Dallas' Deja Young Won Gold in Rio and She's a Celebrity in Kansas, But Here No One Knows Her

Deja Young's right shoulder was dislocated at birth, and it makes her running style unusual.
Deja Young's right shoulder was dislocated at birth, and it makes her running style unusual.
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Bucky’s Moonshine looked like the Fourth of July. Red, white and blue confetti, strands of beads, and patriotic streamers adorned the walls, tables and just about every other exposed surface of the Deep Ellum spot last Saturday night. Heaping portions of chicken and waffles, fried shrimp and jambalaya were passed dutifully around a long, packed rectangular table, making their way to rightful owners.

At one end of the table sat two grandparents dressed in matching red suits. At the opposite end, a pretty, long-haired 20-year-old from Mesquite named Deja Young, the reason for the celebration. Last month in Rio, Young won two Paralympic gold medals in the 100 and 200-meter sprint events. She’s now a celebrity in Kansas, where she attends college. Dallas loves itself a good hometown hero story. So why has it paid so little attention to Deja Young?

She’s been a fighter since birth, not that she’s had a choice. She was born with a dislocated right shoulder (her condition, brachial plexus, is usually referred to as a “deformity”), the result of a panicked doctor who pulled on her head too hard during delivery. It makes her running style unusual. Her right arm moves across her body, but her left arm stays straight, moving back and forth.

Still, Young stood out as an honor roll-athlete at Horn High School in Mesquite where she lettered in volleyball and track and field. Sometimes she broke records. But her path to becoming a collegiate athlete was plagued by resistance from Division 1 coaches who were reluctant to take her seriously because of her disability. (Young didn’t name names, but we can safely assume the list includes most large schools in Texas and its border states.)

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“They said, 'You can walk on but you’ll never get a scholarship.' They told me to fix my form or it wasn’t going to happen.” Well, it did happen, and Young proved naysayers wrong when she received a full track scholarship at Wichita State University in Kansas, where she’s now a junior.

She’s also faced obstacles which, while outside the realm of sports, had every possibility of derailing her athletic accomplishments. As recently as a few months ago, Young struggled with severe depression. When asked about the small tattoo on her wrist (“Just keep going,” it says in subtle cursive), she was forthcoming, speaking with the calm, matter-of-fact candor of someone much older than 20.

She got the tattoo because she needed the daily reminder. Later on in the evening, she’d walk onto a makeshift stage, where a Cajun band had just finished playing, and address a crowd of 50 or so friends, family members and coaches. “Just three, four months ago, I wanted to quit running, quit everything. But you helped me through. I wouldn’t be here without your support.”

Other than a story we ran in August (before the Paralympics), the only discernible attention Young has received from local media has consisted of a blurb in the Mesquite News and a sub-15-second mention by Meredith Land on KXAS-TV’s 10 p.m. newscast that was followed immediately by closing credits.

By contrast, gymnast Madison Kocian of Dallas, who won a gold medal in Rio just few weeks before Young, is all over the place. In September, she back-handspringed onto the field at Globe Life Park before throwing out the first pitch at a Rangers’ game. The crowd, literally, went wild.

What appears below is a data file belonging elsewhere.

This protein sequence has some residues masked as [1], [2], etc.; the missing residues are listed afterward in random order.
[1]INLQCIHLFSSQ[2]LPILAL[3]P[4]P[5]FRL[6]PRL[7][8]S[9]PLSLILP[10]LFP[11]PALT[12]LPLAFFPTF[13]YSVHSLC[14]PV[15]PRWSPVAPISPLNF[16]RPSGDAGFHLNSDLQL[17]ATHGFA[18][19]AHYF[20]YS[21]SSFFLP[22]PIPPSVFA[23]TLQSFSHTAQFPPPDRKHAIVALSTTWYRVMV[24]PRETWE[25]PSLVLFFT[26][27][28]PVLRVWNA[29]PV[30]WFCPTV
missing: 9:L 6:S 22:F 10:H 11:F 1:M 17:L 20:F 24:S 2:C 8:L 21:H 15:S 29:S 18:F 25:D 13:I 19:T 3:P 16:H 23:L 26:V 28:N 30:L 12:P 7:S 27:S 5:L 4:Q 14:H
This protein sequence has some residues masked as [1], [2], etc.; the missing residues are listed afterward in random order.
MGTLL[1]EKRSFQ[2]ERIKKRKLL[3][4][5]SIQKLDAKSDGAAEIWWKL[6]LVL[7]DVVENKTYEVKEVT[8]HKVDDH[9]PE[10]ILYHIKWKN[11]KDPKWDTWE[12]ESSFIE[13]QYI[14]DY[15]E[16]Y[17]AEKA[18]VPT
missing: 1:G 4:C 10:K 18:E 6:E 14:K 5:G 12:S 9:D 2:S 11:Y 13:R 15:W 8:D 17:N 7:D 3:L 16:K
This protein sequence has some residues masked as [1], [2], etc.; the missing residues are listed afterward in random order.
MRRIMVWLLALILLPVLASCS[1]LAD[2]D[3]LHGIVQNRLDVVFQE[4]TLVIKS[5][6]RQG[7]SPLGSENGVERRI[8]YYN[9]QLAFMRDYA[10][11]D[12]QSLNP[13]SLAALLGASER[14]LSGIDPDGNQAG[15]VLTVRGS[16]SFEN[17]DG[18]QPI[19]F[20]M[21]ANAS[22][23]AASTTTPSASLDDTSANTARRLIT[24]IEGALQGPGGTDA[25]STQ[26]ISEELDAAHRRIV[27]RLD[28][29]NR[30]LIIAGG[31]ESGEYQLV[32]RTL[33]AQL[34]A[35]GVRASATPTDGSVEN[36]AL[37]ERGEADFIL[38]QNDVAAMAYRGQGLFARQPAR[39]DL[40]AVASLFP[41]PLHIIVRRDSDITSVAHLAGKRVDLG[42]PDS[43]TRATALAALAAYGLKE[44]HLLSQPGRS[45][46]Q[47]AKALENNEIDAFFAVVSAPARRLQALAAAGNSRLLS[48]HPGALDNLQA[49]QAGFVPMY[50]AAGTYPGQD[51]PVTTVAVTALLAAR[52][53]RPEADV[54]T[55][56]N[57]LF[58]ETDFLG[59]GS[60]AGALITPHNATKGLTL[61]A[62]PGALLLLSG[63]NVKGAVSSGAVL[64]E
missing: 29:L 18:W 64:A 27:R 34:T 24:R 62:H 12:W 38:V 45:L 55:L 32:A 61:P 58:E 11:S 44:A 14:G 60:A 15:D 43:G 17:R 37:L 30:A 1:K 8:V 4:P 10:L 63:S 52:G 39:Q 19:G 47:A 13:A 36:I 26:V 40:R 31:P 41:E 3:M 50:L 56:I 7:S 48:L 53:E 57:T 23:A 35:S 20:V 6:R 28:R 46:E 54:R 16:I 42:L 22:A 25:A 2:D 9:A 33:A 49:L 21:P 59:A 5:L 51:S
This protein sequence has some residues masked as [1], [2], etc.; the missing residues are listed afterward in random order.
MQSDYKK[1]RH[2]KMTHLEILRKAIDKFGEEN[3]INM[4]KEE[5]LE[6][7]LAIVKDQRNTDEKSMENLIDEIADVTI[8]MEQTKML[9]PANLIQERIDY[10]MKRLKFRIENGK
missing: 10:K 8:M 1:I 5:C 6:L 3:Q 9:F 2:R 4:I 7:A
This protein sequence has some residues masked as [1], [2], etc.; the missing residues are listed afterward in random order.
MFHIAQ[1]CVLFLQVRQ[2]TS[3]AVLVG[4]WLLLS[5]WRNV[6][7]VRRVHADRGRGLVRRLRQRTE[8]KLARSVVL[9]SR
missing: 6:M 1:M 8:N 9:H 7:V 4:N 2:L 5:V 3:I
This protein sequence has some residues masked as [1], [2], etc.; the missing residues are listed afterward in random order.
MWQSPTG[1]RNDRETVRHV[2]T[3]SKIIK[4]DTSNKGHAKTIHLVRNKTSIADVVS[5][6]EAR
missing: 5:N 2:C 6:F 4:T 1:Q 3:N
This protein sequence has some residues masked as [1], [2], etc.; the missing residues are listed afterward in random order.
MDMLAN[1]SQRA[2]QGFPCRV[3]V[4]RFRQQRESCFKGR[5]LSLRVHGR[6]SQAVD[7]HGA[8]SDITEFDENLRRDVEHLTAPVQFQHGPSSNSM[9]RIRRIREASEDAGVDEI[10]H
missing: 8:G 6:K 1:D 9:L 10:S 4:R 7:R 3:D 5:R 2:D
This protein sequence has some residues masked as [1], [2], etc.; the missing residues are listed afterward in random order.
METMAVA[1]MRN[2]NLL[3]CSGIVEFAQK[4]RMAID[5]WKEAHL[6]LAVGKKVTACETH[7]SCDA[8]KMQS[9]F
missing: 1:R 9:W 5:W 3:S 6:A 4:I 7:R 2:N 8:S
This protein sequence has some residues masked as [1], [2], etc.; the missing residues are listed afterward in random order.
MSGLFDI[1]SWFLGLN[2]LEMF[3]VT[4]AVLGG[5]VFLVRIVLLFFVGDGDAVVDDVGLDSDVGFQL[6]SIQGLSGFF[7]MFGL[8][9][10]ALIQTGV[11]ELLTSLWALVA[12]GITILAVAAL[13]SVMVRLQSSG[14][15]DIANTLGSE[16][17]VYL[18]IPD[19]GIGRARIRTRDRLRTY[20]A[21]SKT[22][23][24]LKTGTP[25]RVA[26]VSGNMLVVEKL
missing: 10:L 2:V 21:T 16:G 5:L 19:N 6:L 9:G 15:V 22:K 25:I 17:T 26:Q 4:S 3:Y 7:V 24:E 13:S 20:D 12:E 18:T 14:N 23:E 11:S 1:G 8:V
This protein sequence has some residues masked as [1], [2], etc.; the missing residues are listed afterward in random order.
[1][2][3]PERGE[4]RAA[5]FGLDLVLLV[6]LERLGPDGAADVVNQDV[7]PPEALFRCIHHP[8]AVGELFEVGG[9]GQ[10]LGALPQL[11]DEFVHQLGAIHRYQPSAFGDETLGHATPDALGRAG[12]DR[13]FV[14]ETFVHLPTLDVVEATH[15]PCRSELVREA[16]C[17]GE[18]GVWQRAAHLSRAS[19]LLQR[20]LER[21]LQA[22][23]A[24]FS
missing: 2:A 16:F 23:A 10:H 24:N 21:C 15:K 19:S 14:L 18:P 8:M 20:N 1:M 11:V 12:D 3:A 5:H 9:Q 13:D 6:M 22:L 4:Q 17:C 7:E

Articles like D Magazine’s “What Madison Kocian Eats for Breakfast” and ESPN.com’s “Madison Kocian Has ‘Best Night Ever’ as She Finally Meets Carrie Underwood” have also popped up, in accordance with the media’s longstanding love affair with all things mainstream Olympics.

Young’s life in Kansas is a different story. When she arrived at Wichita's Dwight D. Eisenhower Airport from Rio, she was greeted like a Beatle: Cheerleaders and fellow athletes lined up at the bottom of the escalators, accompanied by several news crews, in anticipation of her return. “It’s hard getting to class on time,” she says. “A lot of people stop me for pictures and autographs.”

Last month, she met President Obama in Washington D.C. at an event honoring Team USA’s Olympic and Paralympic medalists. She met Simone Biles and Aly Raisman (“totally normal, down-to-earth girls” she says), but not Ryan Lochte. “He wasn’t invited.”

The Olympics/Paralympics attention disparity isn’t just a Dallas thing. Consider how little Paralympic gold medal winners are paid compared to their Olympic counterparts. Young received $5,000 per gold medal from the U.S. Olympic Committee, whereas her non-disabled counterparts received $25,000 per gold. For athletes like Young, who earn multiple medals, it certainly adds up.

“The other thing is, Olympic athletes, they’re automatically set with sponsorships once they win,” says Don Young, Young's father. “These [Paralympian] kids have to work so much harder to get to the same place. I saw a guy throw a bow and arrow 300 feet with his foot.” He also added that the KXAS-TV mini-segment happened only after repeated phone calls and emails to the station.

“It’s a slap in the face,” says Anthony Prior, Young’s speed coach since middle school and a pretty fast guy himself. (While attending Washington State University, the former NFL player posted a record-shattering 40-yard-dash time of 4.21 seconds.) “But we haven’t seen the last of Deja Young. Sponsorships will come. Because the world needs more people like Deja Young.”


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